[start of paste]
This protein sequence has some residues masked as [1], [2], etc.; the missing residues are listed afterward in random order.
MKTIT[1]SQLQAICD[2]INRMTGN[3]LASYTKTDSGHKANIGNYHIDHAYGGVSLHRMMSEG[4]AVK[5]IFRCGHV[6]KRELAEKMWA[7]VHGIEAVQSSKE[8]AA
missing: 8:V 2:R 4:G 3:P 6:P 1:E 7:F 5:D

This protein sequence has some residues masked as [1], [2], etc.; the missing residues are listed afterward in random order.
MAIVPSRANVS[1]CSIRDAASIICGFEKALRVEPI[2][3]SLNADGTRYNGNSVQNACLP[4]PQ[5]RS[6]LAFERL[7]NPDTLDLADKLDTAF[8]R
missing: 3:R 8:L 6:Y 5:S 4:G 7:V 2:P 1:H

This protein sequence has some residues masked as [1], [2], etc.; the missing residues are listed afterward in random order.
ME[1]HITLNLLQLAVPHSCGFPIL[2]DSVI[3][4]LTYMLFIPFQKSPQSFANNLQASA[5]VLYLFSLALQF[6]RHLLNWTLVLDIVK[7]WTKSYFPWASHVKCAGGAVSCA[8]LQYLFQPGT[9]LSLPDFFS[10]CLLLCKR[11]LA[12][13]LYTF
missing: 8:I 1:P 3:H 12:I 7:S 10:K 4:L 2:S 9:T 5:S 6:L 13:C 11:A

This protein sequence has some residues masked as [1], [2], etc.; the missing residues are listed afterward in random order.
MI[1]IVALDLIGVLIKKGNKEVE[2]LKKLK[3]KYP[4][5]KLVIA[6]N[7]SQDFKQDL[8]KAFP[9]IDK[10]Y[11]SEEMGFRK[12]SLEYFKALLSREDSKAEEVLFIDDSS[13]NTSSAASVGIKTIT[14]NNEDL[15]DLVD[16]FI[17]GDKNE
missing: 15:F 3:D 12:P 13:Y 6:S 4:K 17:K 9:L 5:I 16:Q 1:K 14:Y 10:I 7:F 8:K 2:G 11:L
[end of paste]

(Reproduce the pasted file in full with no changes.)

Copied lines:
This protein sequence has some residues masked as [1], [2], etc.; the missing residues are listed afterward in random order.
MKTIT[1]SQLQAICD[2]INRMTGN[3]LASYTKTDSGHKANIGNYHIDHAYGGVSLHRMMSEG[4]AVK[5]IFRCGHV[6]KRELAEKMWA[7]VHGIEAVQSSKE[8]AA
missing: 8:V 2:R 4:G 3:P 6:P 1:E 7:F 5:D

This protein sequence has some residues masked as [1], [2], etc.; the missing residues are listed afterward in random order.
MAIVPSRANVS[1]CSIRDAASIICGFEKALRVEPI[2][3]SLNADGTRYNGNSVQNACLP[4]PQ[5]RS[6]LAFERL[7]NPDTLDLADKLDTAF[8]R
missing: 3:R 8:L 6:Y 5:S 4:G 7:V 2:P 1:H

This protein sequence has some residues masked as [1], [2], etc.; the missing residues are listed afterward in random order.
ME[1]HITLNLLQLAVPHSCGFPIL[2]DSVI[3][4]LTYMLFIPFQKSPQSFANNLQASA[5]VLYLFSLALQF[6]RHLLNWTLVLDIVK[7]WTKSYFPWASHVKCAGGAVSCA[8]LQYLFQPGT[9]LSLPDFFS[10]CLLLCKR[11]LA[12][13]LYTF
missing: 8:I 1:P 3:H 12:I 7:S 10:K 4:L 2:S 9:T 5:S 6:L 13:C 11:A

This protein sequence has some residues masked as [1], [2], etc.; the missing residues are listed afterward in random order.
MI[1]IVALDLIGVLIKKGNKEVE[2]LKKLK[3]KYP[4][5]KLVIA[6]N[7]SQDFKQDL[8]KAFP[9]IDK[10]Y[11]SEEMGFRK[12]SLEYFKALLSREDSKAEEVLFIDDSS[13]NTSSAASVGIKTIT[14]NNEDL[15]DLVD[16]FI[17]GDKNE
missing: 15:F 3:D 12:P 13:Y 6:S 4:K 17:K 9:L 5:I 16:Q 1:K 14:Y 10:I 7:F 8:K 2:G 11:L